East coast of North America from Labrador to Virginia.
Saltwater estuaries, bays and oceans
The American Lobster, also know as the Atlantic or Maine Lobster thrives in cold, shallow waters where there are many rocks and other places to hide from predators. It is both a solitary and nocturnal creature that feeds on fish, small crustaceans, and mollusks. During warmer months, the lobster lives close to shore, moving to deeper water during the winter.
There’s an enormous size range among lobsters. Typically, they’re from 12 to 36 inches in length and weigh from 1 to 3 pounds, but specimens have been found that weigh as much as 45 pounds. The usual color is blackish-green, with red-tipped appendages. There are rare blue, red, white, and yellow lobsters.
The lobster has two eyes on stalks and two pair of antennae. The first pair of antennae is short and provides a sense of smell. The second pair is longer than the animal’s body and is used to feel the area around the lobster. Lobsters have five pairs of legs. The front pair and are usually used for hunting and fighting, not for locomotion. They remaining four pairs are used for walking.
The front claws or pincers start out identical, but over time, with use the lobster will start to favor one over the other. The favored claw will get bigger and become what is known as the crusher claw. The other claw, the pincher, will develop fast-acting muscle tissue useful for grabbing prey quickly.
American lobsters can molt (shed their shell) two to three times a year when they are young, but only once a year or less often when fully mature, which is about four to seven years old. When a lobster is getting ready to molt, it will start to grow a new shell underneath and the outer shell will become very hard and darken. The line that runs along the back of the lobster’s shell will begin to split, and the two halves will fall away.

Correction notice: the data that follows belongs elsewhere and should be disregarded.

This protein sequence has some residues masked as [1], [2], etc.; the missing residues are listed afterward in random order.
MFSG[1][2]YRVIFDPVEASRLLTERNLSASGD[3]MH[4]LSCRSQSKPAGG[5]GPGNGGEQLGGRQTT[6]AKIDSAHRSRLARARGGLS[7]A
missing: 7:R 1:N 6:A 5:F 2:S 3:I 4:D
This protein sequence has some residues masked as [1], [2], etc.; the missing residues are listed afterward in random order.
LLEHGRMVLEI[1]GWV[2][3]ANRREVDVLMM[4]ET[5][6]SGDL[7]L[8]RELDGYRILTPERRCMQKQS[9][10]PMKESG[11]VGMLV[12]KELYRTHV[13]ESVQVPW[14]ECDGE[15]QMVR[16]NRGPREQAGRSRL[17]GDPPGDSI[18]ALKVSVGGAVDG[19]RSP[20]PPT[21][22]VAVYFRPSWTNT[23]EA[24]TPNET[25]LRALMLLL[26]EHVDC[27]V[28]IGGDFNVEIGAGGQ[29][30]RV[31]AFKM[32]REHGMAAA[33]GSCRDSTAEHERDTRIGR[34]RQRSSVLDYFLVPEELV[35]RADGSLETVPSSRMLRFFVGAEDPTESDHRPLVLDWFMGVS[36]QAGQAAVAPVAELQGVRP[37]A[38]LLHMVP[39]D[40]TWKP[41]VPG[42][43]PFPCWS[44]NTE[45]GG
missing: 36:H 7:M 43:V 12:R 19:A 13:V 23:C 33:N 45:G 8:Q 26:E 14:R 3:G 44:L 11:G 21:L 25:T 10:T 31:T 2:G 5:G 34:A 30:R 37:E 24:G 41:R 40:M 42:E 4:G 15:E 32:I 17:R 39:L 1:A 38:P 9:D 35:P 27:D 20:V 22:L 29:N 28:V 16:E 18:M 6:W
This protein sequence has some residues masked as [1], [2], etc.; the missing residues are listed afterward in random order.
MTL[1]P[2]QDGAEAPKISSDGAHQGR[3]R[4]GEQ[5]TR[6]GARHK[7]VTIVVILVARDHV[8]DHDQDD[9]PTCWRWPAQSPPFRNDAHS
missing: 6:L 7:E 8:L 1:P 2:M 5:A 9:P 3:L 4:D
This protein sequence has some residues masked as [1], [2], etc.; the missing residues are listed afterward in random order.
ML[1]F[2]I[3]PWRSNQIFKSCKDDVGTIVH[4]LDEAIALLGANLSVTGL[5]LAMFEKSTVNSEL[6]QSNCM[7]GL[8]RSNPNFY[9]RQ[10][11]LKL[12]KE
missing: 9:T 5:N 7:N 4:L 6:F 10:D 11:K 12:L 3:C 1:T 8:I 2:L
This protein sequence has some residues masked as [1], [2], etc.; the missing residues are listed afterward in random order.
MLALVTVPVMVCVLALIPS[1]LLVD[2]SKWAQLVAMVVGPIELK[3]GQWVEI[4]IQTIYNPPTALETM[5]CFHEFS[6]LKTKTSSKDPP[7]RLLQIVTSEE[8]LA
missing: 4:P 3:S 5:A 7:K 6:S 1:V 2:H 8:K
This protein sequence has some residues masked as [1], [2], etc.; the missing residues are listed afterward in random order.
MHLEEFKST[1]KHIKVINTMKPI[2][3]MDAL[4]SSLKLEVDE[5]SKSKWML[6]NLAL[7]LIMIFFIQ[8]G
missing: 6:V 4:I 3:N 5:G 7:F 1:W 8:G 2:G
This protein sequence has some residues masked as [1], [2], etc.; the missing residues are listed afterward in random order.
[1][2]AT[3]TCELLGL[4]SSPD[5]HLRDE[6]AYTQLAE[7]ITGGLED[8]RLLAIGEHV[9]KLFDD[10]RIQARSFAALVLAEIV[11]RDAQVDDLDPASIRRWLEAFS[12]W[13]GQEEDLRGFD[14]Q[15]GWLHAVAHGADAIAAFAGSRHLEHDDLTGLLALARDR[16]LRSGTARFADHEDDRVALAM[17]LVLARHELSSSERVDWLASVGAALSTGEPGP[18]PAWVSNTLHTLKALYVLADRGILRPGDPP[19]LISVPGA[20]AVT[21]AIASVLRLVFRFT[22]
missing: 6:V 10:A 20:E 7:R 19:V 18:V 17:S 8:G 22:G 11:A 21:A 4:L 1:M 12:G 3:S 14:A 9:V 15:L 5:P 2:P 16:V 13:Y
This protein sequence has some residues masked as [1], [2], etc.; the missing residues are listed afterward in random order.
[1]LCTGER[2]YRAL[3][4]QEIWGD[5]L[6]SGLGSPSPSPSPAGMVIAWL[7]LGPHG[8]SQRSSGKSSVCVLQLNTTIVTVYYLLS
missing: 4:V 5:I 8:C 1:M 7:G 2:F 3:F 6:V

Female usually mate right after molting, while her new shell is still soft. Eggs are carried internally for 9 to 12 months and then spend about the same length of time attached to the “swimmerets,” small fin-like appendages beneath her tail. After the eggs hatch, the larvae float near the water’s surface for a month or more and those that survive settle to the bottom and begin to develop into baby lobsters. A large female may carry more than 100,000 eggs, but only about two out of every 50,000 actually grow to adulthood.
Did You Know?
Around one in two million lobsters are blue and we have one here at the Buttonwood Park Zoo!